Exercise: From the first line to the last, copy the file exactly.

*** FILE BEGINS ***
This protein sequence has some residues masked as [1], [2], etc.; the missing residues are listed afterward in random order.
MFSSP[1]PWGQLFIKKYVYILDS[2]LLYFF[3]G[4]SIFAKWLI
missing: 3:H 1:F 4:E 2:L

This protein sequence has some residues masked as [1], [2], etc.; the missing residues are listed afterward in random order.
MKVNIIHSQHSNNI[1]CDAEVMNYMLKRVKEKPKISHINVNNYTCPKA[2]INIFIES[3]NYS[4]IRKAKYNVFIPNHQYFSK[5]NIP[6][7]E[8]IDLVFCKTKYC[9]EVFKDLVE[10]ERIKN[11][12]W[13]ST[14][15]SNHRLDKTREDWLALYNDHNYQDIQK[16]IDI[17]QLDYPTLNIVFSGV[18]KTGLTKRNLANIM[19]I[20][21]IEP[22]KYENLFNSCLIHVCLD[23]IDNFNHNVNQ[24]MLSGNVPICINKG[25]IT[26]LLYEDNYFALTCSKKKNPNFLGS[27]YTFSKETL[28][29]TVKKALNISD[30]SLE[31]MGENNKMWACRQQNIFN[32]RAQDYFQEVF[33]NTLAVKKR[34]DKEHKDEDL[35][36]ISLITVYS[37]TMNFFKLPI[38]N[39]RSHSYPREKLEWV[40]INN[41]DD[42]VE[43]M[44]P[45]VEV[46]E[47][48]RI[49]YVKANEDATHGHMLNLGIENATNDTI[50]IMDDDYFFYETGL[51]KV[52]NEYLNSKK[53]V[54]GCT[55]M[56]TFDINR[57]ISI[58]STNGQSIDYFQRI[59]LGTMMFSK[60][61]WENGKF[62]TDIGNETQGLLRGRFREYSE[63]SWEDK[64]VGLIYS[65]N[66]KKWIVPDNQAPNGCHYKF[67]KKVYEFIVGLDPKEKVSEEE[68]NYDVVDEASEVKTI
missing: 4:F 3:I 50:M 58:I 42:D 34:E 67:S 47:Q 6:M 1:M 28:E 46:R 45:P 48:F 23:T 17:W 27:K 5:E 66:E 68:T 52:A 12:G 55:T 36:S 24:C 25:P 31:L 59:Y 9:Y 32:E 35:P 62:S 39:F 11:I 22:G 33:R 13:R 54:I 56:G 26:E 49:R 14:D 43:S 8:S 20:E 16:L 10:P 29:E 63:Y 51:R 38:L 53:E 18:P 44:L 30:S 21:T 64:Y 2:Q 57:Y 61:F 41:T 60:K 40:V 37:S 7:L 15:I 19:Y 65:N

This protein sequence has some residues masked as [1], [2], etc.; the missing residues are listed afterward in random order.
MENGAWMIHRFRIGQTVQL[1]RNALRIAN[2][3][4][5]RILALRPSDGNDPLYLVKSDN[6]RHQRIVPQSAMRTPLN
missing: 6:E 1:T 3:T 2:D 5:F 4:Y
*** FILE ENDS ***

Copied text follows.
This protein sequence has some residues masked as [1], [2], etc.; the missing residues are listed afterward in random order.
MFSSP[1]PWGQLFIKKYVYILDS[2]LLYFF[3]G[4]SIFAKWLI
missing: 3:H 1:F 4:E 2:L

This protein sequence has some residues masked as [1], [2], etc.; the missing residues are listed afterward in random order.
MKVNIIHSQHSNNI[1]CDAEVMNYMLKRVKEKPKISHINVNNYTCPKA[2]INIFIES[3]NYS[4]IRKAKYNVFIPNHQYFSK[5]NIP[6][7]E[8]IDLVFCKTKYC[9]EVFKDLVE[10]ERIKN[11][12]W[13]ST[14][15]SNHRLDKTREDWLALYNDHNYQDIQK[16]IDI[17]QLDYPTLNIVFSGV[18]KTGLTKRNLANIM[19]I[20][21]IEP[22]KYENLFNSCLIHVCLD[23]IDNFNHNVNQ[24]MLSGNVPICINKG[25]IT[26]LLYEDNYFALTCSKKKNPNFLGS[27]YTFSKETL[28][29]TVKKALNISD[30]SLE[31]MGENNKMWACRQQNIFN[32]RAQDYFQEVF[33]NTLAVKKR[34]DKEHKDEDL[35][36]ISLITVYS[37]TMNFFKLPI[38]N[39]RSHSYPREKLEWV[40]INN[41]DD[42]VE[43]M[44]P[45]VEV[46]E[47][48]RI[49]YVKANEDATHGHMLNLGIENATNDTI[50]IMDDDYFFYETGL[51]KV[52]NEYLNSKK[53]V[54]GCT[55]M[56]TFDINR[57]ISI[58]STNGQSIDYFQRI[59]LGTMMFSK[60][61]WENGKF[62]TDIGNETQGLLRGRFREYSE[63]SWEDK[64]VGLIYS[65]N[66]KKWIVPDNQAPNGCHYKF[67]KKVYEFIVGLDPKEKVSEEE[68]NYDVVDEASEVKTI
missing: 4:F 3:I 50:M 58:I 42:D 34:E 67:S 47:Q 6:M 1:M 28:E 46:R 45:P 48:F 23:T 17:W 27:K 5:E 66:E 68:T 52:A 12:G 55:T 36:S 24:C 25:P 31:L 59:Y 9:Y 32:E 35:P 62:S 39:F 11:I 22:G 33:R 13:R 54:I 56:G 26:E 49:R 14:D 43:S 8:S 20:E 16:L 10:P 29:E 63:Y 51:R 38:L 53:E 18:P 44:L 30:S 21:T 64:Y 2:Q 57:Y 61:F 41:T 60:K 40:V 37:S 7:L 15:I 19:Y 65:N

This protein sequence has some residues masked as [1], [2], etc.; the missing residues are listed afterward in random order.
MENGAWMIHRFRIGQTVQL[1]RNALRIAN[2][3][4][5]RILALRPSDGNDPLYLVKSDN[6]RHQRIVPQSAMRTPLN
missing: 6:E 1:T 3:T 2:D 5:F 4:Y